Kurosawa Kiyoshi is one of the most celebrated directors in the film industry in Japan. Kiyoshi is famous for films known as the J-horror genre, for instance, the Pulse (2001), Retribution (2006) and Cure (1997). In all these films, Kiyoshi explores themes of anger, loneliness, hopelessness, and dissatisfaction that depict the inherent terrors that exist within the human consciousness. However, in the film, Tokyo Sonata Kiyoshi delves into the drama genre illustrating the life of a conventional family in Japan. Kiyoshi through these films outlines and analyze some of the historical and contemporary phenomena present in Japan society today.
In this film, Kiyoshi talks about the instability of the Japanese economy and the effects it has on the families, the men, and the relationship between the family members. During this period, there were numerous economic problems in Japan. The film illustrates the crowding workspaces due to the economic instability that makes many people jobless. For example, in the movie the buildings that Ryuhei visits contain a massive number of people who are all looking for work. The director of the film includes numerous shots of the lines that people make on the agency doors to depict the over saturation of the employment sector in Japan. The number of people seeking employment is quite high and still maintaining a job quite difficult. Kiyoshi illustrates this phenomenon when Ryuhei loses his job challenging his role as the provider for his family. Many men in Japan are the breadwinners, and losing a job has a significant effect on the family as well as the esteem of an individual.
Additionally, Takeda affirms that the film contains an artificial-single-mother family unique to Japanese families (4). The trend began to gain prominence since the late twentieth century. The artificial-single-mother family consists of a family that has a father who is continuously absent from his family due to work obligations while the mother dedicates her time to ensure that the family functions normally, thus taking up the role of the father in the house (Takeda 10). Takeda posits that the absent fathers view their behavior as a male role that includes earning enough money to support the family. As a result, the Sasaki family lacks proper communication and emotional communication that leads to most of the problems in society. The lack of communication, affection, and spending time with the family is parallel to the traditional Japanese culture does not expect men to be affectionate to their families since it is a sign of masculinity (Mathews, 124). The Japanese perceive the notion of the salary man as an aspect that developed due to the Nationalist ideologies and a product of the rise of social construction (Roberson and Suzuki 6). The salary men do not view themselves as the epitome masculinity, completely sacrificing themselves for the sake of the family and that of their country. Ryuhei is dedicated to his work that he has no time for his family or friends, actively fulfilling the masculinity traditions of the Japanese while at the same time viewing himself as a loving father who sacrifices his life to provide for his family.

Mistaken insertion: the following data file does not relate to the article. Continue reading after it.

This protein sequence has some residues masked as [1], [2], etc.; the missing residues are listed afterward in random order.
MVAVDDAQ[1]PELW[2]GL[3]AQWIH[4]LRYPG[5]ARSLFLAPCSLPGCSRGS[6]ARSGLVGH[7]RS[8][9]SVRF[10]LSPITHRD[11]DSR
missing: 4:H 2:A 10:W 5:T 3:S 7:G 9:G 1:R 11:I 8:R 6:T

Kiyoshi in the movies examines the role of the mother and wife in Japan. Maxson asserts that the Nationalist ideas of motherhood in Japan dictate that women should joyfully sacrifice themselves for the sake of their children and family. Megumi is a prime example of the social constructs that plague women in Japan. Megumi fulfills her role as mother and wife as per the dictates of the society. In the film, she is continually cleaning cooking and looking after her family and rarely leaves homes unless she is doing shopping for the family. Working in her home is considered a formal job for Megumi, and she gets a monthly salary from Ryuhei.
Additionally, the film highlights the confinement and lack of freedom for many Japanese women. In the opening sequence of the movie, the director shows where Megumi goes to close the front door while the breeze blows through the house. However, on reaching the door, she pauses and reopens the door to let the wind blow on her face. The gesture shows how Megumi desires to have her freedom. In addition, she expresses interest in driving and visits a car dealership to look for a perfect car. The sales attendant in the car dealership immediately leads Megumi to a family car. The sales attendant to lead Megumi to the vehicle indicates that the society expects Megumi to sacrifice her comfort and desires and focus on her family.
Conversely, Megumi ignores the suggestion and focuses her attention on a red sports car. On the other hand, Megumi shows her son Takashi her newly acquired driver’s license. Takashi answers saying that she will never use the license. Takashi’s sentiments mirror the stereotypes in Japan society about the freedom of women. The organization confined women to their houses limiting their freedom to pursue their careers or interests in the world. Megumi knows that she will never use the driver's license and states that she only acquired it for identification. Kiyoshi comments on the female stereotypes about the division of labor and the freedom of woman in the society. Traditionally, a wife should take care of her home and her family.